The US government’s pledge to do “whatever is needed” to protect the banking system after Silicon Valley Bank’s collapse last week did little to reassure markets, which have continued to slide. At a time when the US Federal Reserve is considering further interest-rate hikes to tame inflation, we asked PS commentators how bad things are likely to get, for the US and the world.
BRUSSELS – The euro area confronts a fundamental crisis that attacks on financial speculators will do nothing to resolve. The European Council of Ministers had to promise hundreds of billions of euros to its financially imperiled member countries, even though the European economy as a whole is not really in crisis. On the contrary, most surveys and hard economic indicators point to a strong upswing, with the one country that is in really serious trouble, Greece, representing only 3% of the area’s GDP.
Nevertheless, the crisis poses an almost existential challenge to the European Union – and has required such huge sums – because it directly implicates the key underlying principle of European governance: the nature of the state. The case of Greece has raised the simple but profound question: can a member state of the EU be allowed to fail?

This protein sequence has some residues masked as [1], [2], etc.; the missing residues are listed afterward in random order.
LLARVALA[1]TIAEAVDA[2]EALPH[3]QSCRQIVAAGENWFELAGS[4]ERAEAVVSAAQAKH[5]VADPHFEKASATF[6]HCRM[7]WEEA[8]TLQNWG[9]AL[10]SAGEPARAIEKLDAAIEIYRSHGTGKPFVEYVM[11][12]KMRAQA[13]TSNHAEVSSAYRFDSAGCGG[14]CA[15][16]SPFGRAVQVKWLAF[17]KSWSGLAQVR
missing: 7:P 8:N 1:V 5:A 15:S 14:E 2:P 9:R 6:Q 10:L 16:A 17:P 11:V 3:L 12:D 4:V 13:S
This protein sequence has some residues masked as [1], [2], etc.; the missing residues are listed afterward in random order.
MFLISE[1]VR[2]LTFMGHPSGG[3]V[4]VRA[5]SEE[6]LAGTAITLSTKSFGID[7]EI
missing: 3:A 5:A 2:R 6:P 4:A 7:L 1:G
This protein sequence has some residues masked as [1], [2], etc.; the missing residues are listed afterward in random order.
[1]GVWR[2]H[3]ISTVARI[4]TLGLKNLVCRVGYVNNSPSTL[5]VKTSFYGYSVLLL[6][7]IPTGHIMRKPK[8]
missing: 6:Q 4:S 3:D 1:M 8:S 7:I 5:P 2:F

One view is that the state is sacrosanct: the EU has to intervene and help any errant member to get back on its feet. But this view assumes that all member states adhere to the Union’s underlying economic values of fiscal prudence and market reform. Problems could arise only because of unanticipated shocks, temporary local political difficulties, and – the favorite culprit – irrational markets.
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